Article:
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Database Triggers

Database triggers are objects that are closely associated with tables. There are four distinct times at which database triggers fire, twice at the statement level and twice at the row level, as shown in Table 2.5.

Table 2.5 When database triggers fire.

Trigger Type Fires
before The statement level trigger fires before a statement is executed on the trigger’s associated table.
after The statement level trigger fires after a statement is executed on the trigger’s associated table.
before row The row level trigger fires once for each row affected by a statement executed on the trigger’s associated table. The trigger fires prior to the execution of the statement and can alter the contents of the data.
after row The row level trigger fires once for each row affected by a statement executed on the trigger’s associated table. The trigger fires following the execution of the statement.

Database triggers can fire on INSERT, UPDATE, and delete events. Thus, there are 12 possible triggers that can be written for a table. The types of database triggers execute in a specific order, as illustrated in Figure 2.11.


Figure 2.11  The execution order of database triggers.

Database triggers are covered in more detail in Chapters 7.

Stored Procedures And Functions

While database triggers allow the enforcement of complex business rules at the database level, they fall short in a number of ways. First, there is no way to explicitly call a database trigger without altering one or more rows in the trigger’s associated table. Second, the code is tightly restricted in its role, because by nature Oracle7’s triggers are very specific to data.

Stored procedures and functions don’t suffer from these shortcomings (nor do they have the value associated with being closely tied to a table). Instead, these objects stand alone in the database and are referenced by triggers and other stored procedures. These objects allow developers to write applications at the database level that are truly modular.

The only real difference between a stored procedure and a stored function is that a function must explicitly return a value using a RETURN statement. Listing 2.18 shows a typical stored procedure, and Listing 2.19 shows a typical stored function.

Listing 2.18 A typical stored procedure.

CREATE OR REPLACE
PROCEDURE Update_Student_GPA (SSN IN    number)

IS

    <variable declarations>

BEGIN
    <statements>
END Update_Student_GPA;

Listing 2.19 A typical stored function.

CREATE OR REPLACE
FUNCTION Get_Student_GPA (SSN IN     number) RETURN number

IS
    <variable declarations>

BEGIN
    <statements>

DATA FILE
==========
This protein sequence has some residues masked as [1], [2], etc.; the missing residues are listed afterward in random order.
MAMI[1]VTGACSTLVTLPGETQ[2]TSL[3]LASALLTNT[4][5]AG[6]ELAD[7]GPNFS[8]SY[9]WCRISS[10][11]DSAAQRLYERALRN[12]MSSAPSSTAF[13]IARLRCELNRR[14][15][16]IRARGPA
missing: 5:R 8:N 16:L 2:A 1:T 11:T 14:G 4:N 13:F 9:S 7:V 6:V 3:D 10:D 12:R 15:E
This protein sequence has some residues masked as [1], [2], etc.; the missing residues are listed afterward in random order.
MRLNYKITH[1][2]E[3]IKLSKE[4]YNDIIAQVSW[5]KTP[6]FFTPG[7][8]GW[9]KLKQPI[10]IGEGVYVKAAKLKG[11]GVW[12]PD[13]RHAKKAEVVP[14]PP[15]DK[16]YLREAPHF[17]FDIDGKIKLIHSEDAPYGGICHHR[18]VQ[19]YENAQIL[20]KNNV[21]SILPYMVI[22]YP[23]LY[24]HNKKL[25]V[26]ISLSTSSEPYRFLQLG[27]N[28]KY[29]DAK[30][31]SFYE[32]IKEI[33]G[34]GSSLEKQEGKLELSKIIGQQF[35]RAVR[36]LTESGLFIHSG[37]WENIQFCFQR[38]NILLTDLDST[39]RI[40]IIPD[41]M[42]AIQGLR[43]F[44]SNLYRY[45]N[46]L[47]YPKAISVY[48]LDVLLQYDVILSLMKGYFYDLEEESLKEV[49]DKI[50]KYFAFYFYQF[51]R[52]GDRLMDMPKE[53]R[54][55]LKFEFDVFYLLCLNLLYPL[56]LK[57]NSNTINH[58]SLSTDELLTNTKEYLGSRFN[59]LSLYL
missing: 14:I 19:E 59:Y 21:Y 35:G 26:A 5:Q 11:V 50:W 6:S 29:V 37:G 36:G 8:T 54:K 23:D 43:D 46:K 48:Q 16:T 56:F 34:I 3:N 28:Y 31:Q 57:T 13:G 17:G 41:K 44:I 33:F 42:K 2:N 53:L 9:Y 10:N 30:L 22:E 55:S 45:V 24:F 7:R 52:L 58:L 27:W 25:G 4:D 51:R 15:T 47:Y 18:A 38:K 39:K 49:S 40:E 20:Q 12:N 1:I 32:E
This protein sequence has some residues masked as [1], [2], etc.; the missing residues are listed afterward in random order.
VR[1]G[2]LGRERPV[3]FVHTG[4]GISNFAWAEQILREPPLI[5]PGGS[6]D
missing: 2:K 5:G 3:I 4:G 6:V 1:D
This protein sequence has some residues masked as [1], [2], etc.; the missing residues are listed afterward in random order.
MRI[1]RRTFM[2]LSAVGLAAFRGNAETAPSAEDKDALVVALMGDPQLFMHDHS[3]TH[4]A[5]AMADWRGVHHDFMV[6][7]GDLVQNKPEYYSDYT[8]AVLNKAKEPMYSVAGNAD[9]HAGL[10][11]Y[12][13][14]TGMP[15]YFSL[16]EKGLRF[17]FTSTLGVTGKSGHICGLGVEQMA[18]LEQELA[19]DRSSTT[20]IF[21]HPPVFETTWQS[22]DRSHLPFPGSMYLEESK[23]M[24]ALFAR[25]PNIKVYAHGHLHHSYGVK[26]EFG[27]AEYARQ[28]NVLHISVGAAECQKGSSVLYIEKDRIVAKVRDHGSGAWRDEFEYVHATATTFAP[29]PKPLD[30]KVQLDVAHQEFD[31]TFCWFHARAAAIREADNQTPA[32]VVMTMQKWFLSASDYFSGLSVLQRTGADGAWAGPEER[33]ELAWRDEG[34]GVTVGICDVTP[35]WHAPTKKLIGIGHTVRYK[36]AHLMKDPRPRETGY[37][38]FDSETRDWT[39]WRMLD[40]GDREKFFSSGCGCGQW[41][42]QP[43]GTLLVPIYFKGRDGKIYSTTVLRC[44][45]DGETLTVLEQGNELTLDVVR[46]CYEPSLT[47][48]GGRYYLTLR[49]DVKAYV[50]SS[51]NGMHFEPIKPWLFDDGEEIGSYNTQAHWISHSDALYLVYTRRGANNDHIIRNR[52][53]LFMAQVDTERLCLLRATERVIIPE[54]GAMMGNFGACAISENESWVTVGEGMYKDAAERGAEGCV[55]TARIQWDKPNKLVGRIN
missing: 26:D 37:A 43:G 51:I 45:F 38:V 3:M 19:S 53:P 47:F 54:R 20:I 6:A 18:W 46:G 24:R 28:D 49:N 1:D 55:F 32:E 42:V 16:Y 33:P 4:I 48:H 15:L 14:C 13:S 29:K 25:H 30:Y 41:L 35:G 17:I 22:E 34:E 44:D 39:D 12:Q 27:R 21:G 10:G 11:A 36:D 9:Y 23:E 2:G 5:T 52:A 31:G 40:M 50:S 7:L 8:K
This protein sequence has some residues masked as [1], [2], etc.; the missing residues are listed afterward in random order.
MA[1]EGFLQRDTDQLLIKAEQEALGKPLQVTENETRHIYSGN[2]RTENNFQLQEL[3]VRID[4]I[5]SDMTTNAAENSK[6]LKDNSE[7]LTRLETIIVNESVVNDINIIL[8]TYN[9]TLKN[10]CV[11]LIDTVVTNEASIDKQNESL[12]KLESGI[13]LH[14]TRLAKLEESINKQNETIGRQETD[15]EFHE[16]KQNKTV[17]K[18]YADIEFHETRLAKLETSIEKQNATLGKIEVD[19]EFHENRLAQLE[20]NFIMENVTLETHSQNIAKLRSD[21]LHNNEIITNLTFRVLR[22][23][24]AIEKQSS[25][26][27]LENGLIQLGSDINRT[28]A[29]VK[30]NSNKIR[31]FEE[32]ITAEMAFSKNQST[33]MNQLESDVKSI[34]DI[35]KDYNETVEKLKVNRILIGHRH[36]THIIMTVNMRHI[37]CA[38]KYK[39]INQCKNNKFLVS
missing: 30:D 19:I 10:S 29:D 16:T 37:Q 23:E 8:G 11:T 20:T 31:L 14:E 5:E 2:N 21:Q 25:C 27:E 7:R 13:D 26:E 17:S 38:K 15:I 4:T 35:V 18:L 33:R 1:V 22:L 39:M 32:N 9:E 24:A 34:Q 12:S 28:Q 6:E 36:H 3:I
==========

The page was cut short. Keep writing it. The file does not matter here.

<RETURN statement>
END Get_Student_GPA;

You can execute stored procedures and functions as follows:

Procedure:

Update_Student_GPA (SSN => 999999999);

Function:

nSSN := Get_Student_GPA (SSN => 999999999);

Notice the output of the function is assigned to a variable. This is the only way a stored function can be called, other than from inside a DML statement.

Parameters

Stored procedures and functions can accept parameters from their calling application. There are three types of parameters: IN, OUT, and IN OUT.

  IN parameters—Pass a value into the procedure or function. This value cannot be altered within the procedure.
  OUT parameters—Pass a NULL value into the procedure or function, but can be altered by the procedure to return a value to the calling application via the OUT parameter.
  IN OUT parameters—Pass a value into the procedure or function, which can then be modified by the procedure so that a different value is returned to the calling application via the parameter.

There are two methods of referencing parameters in procedure and function calls: positional and named. The positional method of calling a procedure takes the following form:

Update_Student_GPA (999999999);

The named method of calling a procedure takes the following form:

Update_Student_GPA (ssn => 999999999);

Positional notation assumes that the first value passed to the procedure or function corresponds to the first parameter, the second value to the second parameter, and so forth. Named notation allows the parameters to be specified in any order, because the developer must specify which parameter a value is intended to fill.

It is possible to mix both named and positional notation in a procedure or function call, but once named notation is used, all parameters must be specified using named notation.

Any parameter may have a default value. This is accomplished in one of two ways, as shown in this example:

PROCEDURE Calculate_Interest (nAccountNumber IN     number,
                              nInterestRate  IN     number DEFAULT 5.35);
PROCEDURE Calculate_Interest (nAccountNumber IN     number,
                              nInterestRate  IN     number := 5.35);

Stored procedures and functions will receive much more detailed attention in Chapters 4 and 5.


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